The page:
As you are going to have your first consultation for your spider veins, your legs will be checked. Your dermatologist or surgeon may draw a simple sketch of your legs, mapping out the areas affected by spider veins or other problems. During the examination, you will be assessed for signs of more serious “deep vein” problems, often indicated by swelling, sores, or skin changes at the ankle. A simple laboratory assesment with a Doppler ultrasound device is usually utilized to detect any backflow within the venous system.
If there are identified problems, your surgeon may refer you to a different specialist for further check-up. Why? Problems with the larger veins must be prioritized and treated first. Otherwise, sclerotherapy of the surface veins will be unsuccessful.
The doctor will ask you about any other problems you may have with your legs, such as itching, pain, aching, or tenderness. You will also be asked about your medical history, the drugs you took, or conditions that would exclude you from having treatment. These include hepatitis, AIDS or other blood-borne diseases. People with these disease are not good candidates for sclerotherapy because serious complications can occur. Patients who have cardio problems, or diabetes may also be advised against treatment.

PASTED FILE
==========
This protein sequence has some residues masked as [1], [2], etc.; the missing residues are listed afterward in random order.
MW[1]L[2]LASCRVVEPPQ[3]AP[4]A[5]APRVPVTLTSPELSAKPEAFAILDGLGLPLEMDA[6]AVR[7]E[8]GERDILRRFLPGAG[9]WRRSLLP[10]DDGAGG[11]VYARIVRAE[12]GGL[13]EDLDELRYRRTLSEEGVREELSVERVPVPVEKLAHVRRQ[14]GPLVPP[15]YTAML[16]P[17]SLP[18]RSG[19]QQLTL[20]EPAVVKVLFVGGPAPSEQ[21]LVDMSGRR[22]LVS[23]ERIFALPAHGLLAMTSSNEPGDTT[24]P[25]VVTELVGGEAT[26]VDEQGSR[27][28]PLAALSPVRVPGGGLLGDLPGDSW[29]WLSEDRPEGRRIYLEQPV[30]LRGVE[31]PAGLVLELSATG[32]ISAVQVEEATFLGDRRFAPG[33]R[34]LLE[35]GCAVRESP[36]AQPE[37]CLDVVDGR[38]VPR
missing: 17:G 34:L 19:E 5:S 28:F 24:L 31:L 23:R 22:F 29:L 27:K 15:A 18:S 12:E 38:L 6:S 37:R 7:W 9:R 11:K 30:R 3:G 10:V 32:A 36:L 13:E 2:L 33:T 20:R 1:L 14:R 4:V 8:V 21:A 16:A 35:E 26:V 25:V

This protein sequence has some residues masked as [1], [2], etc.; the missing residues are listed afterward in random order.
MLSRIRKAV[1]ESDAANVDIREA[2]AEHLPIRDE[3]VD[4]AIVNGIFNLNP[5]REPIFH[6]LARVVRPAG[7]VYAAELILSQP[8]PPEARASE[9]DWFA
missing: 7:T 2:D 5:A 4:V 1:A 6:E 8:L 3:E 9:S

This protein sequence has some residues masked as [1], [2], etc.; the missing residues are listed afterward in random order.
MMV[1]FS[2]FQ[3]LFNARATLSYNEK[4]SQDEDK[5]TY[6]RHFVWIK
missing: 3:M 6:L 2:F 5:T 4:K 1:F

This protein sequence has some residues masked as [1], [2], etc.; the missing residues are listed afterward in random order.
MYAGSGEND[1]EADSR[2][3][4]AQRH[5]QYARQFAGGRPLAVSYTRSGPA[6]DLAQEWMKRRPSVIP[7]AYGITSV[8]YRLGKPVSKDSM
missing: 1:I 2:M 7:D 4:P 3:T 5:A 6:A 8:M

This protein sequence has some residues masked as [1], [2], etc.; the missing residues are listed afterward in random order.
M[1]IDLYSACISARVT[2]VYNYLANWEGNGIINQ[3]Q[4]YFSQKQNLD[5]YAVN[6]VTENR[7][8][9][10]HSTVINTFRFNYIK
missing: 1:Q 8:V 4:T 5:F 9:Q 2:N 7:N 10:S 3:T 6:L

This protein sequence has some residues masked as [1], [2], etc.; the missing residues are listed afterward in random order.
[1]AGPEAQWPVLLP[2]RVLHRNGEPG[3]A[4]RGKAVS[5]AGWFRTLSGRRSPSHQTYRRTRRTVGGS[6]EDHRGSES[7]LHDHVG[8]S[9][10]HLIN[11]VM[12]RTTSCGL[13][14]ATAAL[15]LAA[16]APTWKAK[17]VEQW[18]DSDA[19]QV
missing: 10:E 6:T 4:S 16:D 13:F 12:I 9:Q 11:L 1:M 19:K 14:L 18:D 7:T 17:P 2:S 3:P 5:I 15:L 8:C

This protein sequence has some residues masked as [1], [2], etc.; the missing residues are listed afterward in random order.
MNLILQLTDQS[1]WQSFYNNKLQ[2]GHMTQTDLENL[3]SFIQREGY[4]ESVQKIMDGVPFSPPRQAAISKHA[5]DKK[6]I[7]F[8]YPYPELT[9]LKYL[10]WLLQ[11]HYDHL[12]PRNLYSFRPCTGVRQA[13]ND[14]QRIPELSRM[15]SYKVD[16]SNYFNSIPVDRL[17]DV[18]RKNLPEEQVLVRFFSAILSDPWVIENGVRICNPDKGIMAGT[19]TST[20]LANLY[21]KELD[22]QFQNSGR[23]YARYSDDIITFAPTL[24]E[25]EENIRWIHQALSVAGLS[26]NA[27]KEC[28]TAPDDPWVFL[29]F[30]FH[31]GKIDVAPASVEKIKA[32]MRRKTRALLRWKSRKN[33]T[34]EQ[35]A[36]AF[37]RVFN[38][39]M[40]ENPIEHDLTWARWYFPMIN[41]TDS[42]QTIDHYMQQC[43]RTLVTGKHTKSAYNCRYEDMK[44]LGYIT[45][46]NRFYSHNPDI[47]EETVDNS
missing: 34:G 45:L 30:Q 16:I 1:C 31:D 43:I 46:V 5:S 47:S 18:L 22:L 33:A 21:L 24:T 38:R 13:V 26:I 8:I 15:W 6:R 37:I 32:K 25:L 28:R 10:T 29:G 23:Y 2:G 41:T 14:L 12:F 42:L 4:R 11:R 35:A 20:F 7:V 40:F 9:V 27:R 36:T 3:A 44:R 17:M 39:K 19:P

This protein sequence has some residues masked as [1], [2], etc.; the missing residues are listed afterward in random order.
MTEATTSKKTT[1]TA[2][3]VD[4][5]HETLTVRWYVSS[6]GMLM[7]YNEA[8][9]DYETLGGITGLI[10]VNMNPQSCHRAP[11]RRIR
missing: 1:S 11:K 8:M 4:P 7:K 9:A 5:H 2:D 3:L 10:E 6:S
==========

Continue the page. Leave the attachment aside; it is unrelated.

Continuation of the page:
For your safety, it is therefore vital to be open in discussing your history and treatment goals with your doctor. Don’t hesitate to ask any questions or express any concerns you may have. Your doctor should explain the procedure in step by step, along with its risks and benefits, the recovery period and the costs. Take note that Medical insurance usually do not cover cosmetic procedures.
It is your physician who will give you specific instructions on how to prepare for your treatment. Carefully following these instructions will help the procedure go more smoothly.
He may most likely instruct you not to apply any type of moisturizer, sunblock or oil to your legs on the day of your procedure. You may want to bring shorts to wear during the injections. Your doctor may also prescribe you with a support hose and slacks to wear after the procedure.
The procedure is so simple that it requires no anesthesia and it is performed in an outpatient setting, most of the time in the doctor’s clinic.